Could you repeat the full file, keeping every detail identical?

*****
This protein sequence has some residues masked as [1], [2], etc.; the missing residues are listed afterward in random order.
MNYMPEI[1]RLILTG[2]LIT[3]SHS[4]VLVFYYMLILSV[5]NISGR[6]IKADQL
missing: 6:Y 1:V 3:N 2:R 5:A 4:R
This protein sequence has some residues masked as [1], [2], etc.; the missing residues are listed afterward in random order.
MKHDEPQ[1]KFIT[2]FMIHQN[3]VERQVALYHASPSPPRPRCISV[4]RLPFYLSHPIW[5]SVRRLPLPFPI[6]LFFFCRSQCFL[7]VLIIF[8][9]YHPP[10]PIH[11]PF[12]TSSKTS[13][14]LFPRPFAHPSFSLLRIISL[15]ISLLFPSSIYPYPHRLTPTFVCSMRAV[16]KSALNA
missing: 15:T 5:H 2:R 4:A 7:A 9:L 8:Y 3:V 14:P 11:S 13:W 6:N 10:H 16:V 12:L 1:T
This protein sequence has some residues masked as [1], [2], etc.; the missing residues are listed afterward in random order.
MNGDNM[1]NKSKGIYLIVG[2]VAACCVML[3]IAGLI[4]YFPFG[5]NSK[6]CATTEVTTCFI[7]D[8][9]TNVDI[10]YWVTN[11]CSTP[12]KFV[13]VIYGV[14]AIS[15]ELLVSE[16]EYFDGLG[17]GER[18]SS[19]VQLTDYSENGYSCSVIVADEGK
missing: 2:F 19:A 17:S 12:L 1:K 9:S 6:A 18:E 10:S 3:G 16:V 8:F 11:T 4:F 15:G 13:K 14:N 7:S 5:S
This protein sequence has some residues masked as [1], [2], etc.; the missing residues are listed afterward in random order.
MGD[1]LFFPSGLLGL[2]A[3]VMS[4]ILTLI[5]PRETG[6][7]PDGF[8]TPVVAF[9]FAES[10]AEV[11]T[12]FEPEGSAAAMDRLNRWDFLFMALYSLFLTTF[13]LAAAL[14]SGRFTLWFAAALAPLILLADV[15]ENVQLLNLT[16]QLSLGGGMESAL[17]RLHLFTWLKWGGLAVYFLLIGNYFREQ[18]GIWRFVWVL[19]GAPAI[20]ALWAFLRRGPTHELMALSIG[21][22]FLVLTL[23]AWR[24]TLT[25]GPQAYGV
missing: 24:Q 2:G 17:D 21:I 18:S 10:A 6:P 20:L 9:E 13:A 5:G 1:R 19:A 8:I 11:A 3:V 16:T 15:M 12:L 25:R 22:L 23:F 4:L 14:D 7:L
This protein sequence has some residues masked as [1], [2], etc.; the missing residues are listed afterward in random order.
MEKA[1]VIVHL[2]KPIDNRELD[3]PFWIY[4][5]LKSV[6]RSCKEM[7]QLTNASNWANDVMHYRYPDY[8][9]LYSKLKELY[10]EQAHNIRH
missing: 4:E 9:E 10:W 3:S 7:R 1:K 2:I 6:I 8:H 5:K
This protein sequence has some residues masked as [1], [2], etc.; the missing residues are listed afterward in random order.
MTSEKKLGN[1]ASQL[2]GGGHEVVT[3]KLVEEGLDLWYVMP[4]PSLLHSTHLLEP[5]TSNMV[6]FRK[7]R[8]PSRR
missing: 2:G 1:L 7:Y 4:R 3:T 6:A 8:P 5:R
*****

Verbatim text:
This protein sequence has some residues masked as [1], [2], etc.; the missing residues are listed afterward in random order.
MNYMPEI[1]RLILTG[2]LIT[3]SHS[4]VLVFYYMLILSV[5]NISGR[6]IKADQL
missing: 6:Y 1:V 3:N 2:R 5:A 4:R
This protein sequence has some residues masked as [1], [2], etc.; the missing residues are listed afterward in random order.
MKHDEPQ[1]KFIT[2]FMIHQN[3]VERQVALYHASPSPPRPRCISV[4]RLPFYLSHPIW[5]SVRRLPLPFPI[6]LFFFCRSQCFL[7]VLIIF[8][9]YHPP[10]PIH[11]PF[12]TSSKTS[13][14]LFPRPFAHPSFSLLRIISL[15]ISLLFPSSIYPYPHRLTPTFVCSMRAV[16]KSALNA
missing: 15:T 5:H 2:R 4:A 7:A 9:L 8:Y 3:V 14:P 11:S 13:W 6:N 10:H 16:V 12:L 1:T
This protein sequence has some residues masked as [1], [2], etc.; the missing residues are listed afterward in random order.
MNGDNM[1]NKSKGIYLIVG[2]VAACCVML[3]IAGLI[4]YFPFG[5]NSK[6]CATTEVTTCFI[7]D[8][9]TNVDI[10]YWVTN[11]CSTP[12]KFV[13]VIYGV[14]AIS[15]ELLVSE[16]EYFDGLG[17]GER[18]SS[19]VQLTDYSENGYSCSVIVADEGK
missing: 2:F 19:A 17:S 12:L 1:K 9:S 6:A 18:E 10:S 3:G 16:V 8:F 11:T 4:F 15:G 13:K 14:N 7:S 5:S
This protein sequence has some residues masked as [1], [2], etc.; the missing residues are listed afterward in random order.
MGD[1]LFFPSGLLGL[2]A[3]VMS[4]ILTLI[5]PRETG[6][7]PDGF[8]TPVVAF[9]FAES[10]AEV[11]T[12]FEPEGSAAAMDRLNRWDFLFMALYSLFLTTF[13]LAAAL[14]SGRFTLWFAAALAPLILLADV[15]ENVQLLNLT[16]QLSLGGGMESAL[17]RLHLFTWLKWGGLAVYFLLIGNYFREQ[18]GIWRFVWVL[19]GAPAI[20]ALWAFLRRGPTHELMALSIG[21][22]FLVLTL[23]AWR[24]TLT[25]GPQAYGV
missing: 24:Q 2:G 17:D 21:I 18:S 10:A 6:P 20:L 9:E 13:A 5:G 1:R 19:A 8:I 11:A 3:V 16:T 15:M 12:L 25:R 22:L 23:F 4:L 14:D 7:L
This protein sequence has some residues masked as [1], [2], etc.; the missing residues are listed afterward in random order.
MEKA[1]VIVHL[2]KPIDNRELD[3]PFWIY[4][5]LKSV[6]RSCKEM[7]QLTNASNWANDVMHYRYPDY[8][9]LYSKLKELY[10]EQAHNIRH
missing: 4:E 9:E 10:W 3:S 7:R 1:K 2:I 6:I 8:H 5:K
This protein sequence has some residues masked as [1], [2], etc.; the missing residues are listed afterward in random order.
MTSEKKLGN[1]ASQL[2]GGGHEVVT[3]KLVEEGLDLWYVMP[4]PSLLHSTHLLEP[5]TSNMV[6]FRK[7]R[8]PSRR
missing: 2:G 1:L 7:Y 4:R 3:T 6:A 8:P 5:R